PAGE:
NCUA Paves The Way For Purchases of Mixed-Use Buildings
At Chairwoman Matz’s last NCUA board meeting yesterday, a proposal was forwarded that will give federal credit unions greater flexibility to occupy buildings with retail space. It also explains in quantifiable terms when a building purchased by a credit union is “partially” occupied. This might not sound all that exciting, but NCUA’s fixed asset rules have been among the most needlessly troubling mandates with which credit unions have had to deal.
Let’s say your credit union wishes to buy property located at a prime street corner location. The building not only includes space for a branch but has retail and residential space on its upper floors. Presently, FCUs must have plans to fully occupy the building. During the meeting, Chairman Matz pointed out that this means credit unions can only buy mixed-use property if they plan to evict the other occupants. When this regulation is finalized, this will no longer be the case so long as a credit union has plans to use at least 50% of the building within six years.
Let’s say you aren’t interested in a mixed-use building but are looking to move your headquarters to a bigger space. Under existing regulations, a federal credit union must “partially” occupy property within six years of acquisition. However, there is not a quantifiable definition of when a building is partially occupied. Once this Reg is promulgated, you will be complying with the law provided at least 50% of the property is occupied within six years.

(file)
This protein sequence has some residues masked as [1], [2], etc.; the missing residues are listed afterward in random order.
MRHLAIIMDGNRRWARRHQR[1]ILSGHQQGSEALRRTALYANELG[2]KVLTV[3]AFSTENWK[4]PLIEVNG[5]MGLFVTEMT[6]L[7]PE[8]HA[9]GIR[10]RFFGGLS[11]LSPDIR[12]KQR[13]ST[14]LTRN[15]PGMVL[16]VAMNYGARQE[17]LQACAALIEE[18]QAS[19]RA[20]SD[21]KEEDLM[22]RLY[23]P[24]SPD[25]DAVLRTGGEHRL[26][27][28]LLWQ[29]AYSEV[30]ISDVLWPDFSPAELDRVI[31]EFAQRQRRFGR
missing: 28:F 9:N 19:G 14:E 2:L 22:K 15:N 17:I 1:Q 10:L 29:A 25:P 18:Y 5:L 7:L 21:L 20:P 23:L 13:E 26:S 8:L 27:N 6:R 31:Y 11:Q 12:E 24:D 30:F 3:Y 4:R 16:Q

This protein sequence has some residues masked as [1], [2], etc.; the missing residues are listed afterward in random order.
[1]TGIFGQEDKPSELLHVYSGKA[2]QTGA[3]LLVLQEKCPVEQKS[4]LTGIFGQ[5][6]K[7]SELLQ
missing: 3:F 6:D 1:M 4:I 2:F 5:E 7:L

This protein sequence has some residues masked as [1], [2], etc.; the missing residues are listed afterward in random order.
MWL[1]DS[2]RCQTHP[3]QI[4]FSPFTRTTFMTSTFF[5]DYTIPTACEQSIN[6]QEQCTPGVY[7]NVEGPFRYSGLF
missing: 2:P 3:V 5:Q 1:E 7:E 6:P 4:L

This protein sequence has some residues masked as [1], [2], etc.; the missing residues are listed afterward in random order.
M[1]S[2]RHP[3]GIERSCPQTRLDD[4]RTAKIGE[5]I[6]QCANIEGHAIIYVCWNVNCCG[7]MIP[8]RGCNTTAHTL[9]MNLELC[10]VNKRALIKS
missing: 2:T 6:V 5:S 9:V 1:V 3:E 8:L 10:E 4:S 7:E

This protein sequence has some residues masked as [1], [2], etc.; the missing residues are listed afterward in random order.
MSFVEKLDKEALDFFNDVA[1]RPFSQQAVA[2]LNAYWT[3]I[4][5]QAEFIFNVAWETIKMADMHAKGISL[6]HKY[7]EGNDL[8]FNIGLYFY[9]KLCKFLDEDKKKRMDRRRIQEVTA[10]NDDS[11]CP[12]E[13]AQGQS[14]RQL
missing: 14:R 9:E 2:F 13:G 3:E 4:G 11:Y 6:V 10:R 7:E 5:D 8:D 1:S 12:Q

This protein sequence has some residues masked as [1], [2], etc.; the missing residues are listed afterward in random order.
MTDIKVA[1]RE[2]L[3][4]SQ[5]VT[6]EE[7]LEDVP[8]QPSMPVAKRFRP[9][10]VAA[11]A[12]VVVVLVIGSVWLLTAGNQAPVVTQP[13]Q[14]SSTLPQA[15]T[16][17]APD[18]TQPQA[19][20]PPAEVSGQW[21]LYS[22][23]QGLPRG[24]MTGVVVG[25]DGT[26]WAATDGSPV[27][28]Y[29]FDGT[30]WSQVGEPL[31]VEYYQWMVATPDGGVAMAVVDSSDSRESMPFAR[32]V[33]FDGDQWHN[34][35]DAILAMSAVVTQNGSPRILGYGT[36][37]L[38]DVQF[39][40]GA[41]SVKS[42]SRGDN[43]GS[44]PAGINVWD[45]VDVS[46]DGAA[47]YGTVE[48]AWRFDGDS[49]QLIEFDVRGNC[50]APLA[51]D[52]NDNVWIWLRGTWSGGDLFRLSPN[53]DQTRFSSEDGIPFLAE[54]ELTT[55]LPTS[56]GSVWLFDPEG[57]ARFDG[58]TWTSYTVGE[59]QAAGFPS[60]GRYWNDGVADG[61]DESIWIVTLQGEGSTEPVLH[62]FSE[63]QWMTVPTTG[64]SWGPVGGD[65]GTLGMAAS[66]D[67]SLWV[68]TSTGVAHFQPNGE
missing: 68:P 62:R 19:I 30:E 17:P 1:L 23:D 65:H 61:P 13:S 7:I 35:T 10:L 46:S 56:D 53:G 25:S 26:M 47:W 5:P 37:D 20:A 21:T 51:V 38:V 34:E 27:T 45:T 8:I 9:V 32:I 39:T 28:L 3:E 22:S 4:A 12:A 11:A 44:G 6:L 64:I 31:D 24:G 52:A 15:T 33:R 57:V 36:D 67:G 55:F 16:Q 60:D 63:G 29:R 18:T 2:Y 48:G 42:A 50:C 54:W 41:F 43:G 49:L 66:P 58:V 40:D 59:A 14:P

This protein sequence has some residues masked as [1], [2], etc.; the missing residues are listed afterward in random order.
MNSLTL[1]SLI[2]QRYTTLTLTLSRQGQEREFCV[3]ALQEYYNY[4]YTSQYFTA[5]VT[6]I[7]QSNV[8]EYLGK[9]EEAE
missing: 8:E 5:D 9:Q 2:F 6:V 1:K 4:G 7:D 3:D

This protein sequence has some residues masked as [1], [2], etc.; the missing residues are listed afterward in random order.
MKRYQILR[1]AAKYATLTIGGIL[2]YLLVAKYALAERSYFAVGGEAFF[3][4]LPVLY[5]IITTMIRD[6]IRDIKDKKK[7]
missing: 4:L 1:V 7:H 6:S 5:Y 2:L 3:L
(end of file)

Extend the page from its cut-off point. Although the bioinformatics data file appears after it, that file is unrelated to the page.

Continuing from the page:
NCUA deserves a thumbs-up on this one. Here is the proposal.
Better Late than Never
One of the lessons drawn from the Great Recession was that CEOs shouldn’t have compensation plans that incentivize short-term and\or reckless behavior. So, Section 956 of the Dodd Frank Act requires federal banking regulators to issue joint regulations “not later than 9 months after the date of enactment of this title,” (I wonder if I could be this late on my taxes?) or “guidelines” to require financial institutions to disclose to the appropriate Federal regulator the structures of all incentive-based compensation arrangements offered by such covered financial institutions. This is the second time the regulators have taken a swing at crafting regulations for this provision.
The good news is that the proposal just applies to credit unions with at least $1 billion in assets. According to NCUA’s summary of the proposed regulation, impacted credit unions will have to, among other things, ensure that any new compensation incentives be approved by a credit union’s board of directors or a committee appointed by it. They will also have to give examiners all on-site records maintained on compensation plans. Here is the summary: https://www.ncua.gov/About/Documents/Agenda%20Items/AG20160421Item2c.pdf
On that note, the Blogger Formally Known As Henry is off to Party Like It’s 1999. Enjoy your weekend.